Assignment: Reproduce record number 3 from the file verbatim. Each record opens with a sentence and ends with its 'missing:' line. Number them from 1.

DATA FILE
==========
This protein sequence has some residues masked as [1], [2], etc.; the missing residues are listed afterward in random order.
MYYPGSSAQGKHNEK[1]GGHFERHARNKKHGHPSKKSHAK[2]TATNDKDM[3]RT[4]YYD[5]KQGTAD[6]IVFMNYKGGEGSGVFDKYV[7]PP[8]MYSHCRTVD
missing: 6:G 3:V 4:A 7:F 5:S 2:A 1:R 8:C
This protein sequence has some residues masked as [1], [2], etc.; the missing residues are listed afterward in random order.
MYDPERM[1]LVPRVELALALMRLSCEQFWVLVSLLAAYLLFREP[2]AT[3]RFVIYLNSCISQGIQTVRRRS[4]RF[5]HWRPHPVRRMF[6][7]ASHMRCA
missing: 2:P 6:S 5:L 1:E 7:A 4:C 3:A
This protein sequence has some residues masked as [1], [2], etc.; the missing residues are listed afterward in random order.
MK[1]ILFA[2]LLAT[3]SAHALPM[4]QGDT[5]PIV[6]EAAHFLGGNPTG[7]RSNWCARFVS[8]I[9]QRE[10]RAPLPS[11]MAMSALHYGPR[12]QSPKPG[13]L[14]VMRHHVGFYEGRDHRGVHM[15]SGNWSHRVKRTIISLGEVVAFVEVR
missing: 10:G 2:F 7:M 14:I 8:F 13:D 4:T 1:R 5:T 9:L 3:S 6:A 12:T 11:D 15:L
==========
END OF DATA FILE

This protein sequence has some residues masked as [1], [2], etc.; the missing residues are listed afterward in random order.
MK[1]ILFA[2]LLAT[3]SAHALPM[4]QGDT[5]PIV[6]EAAHFLGGNPTG[7]RSNWCARFVS[8]I[9]QRE[10]RAPLPS[11]MAMSALHYGPR[12]QSPKPG[13]L[14]VMRHHVGFYEGRDHRGVHM[15]SGNWSHRVKRTIISLGEVVAFVEVR
missing: 10:G 2:F 7:M 14:I 8:F 13:D 4:T 1:R 5:T 9:L 3:S 6:A 12:T 11:D 15:L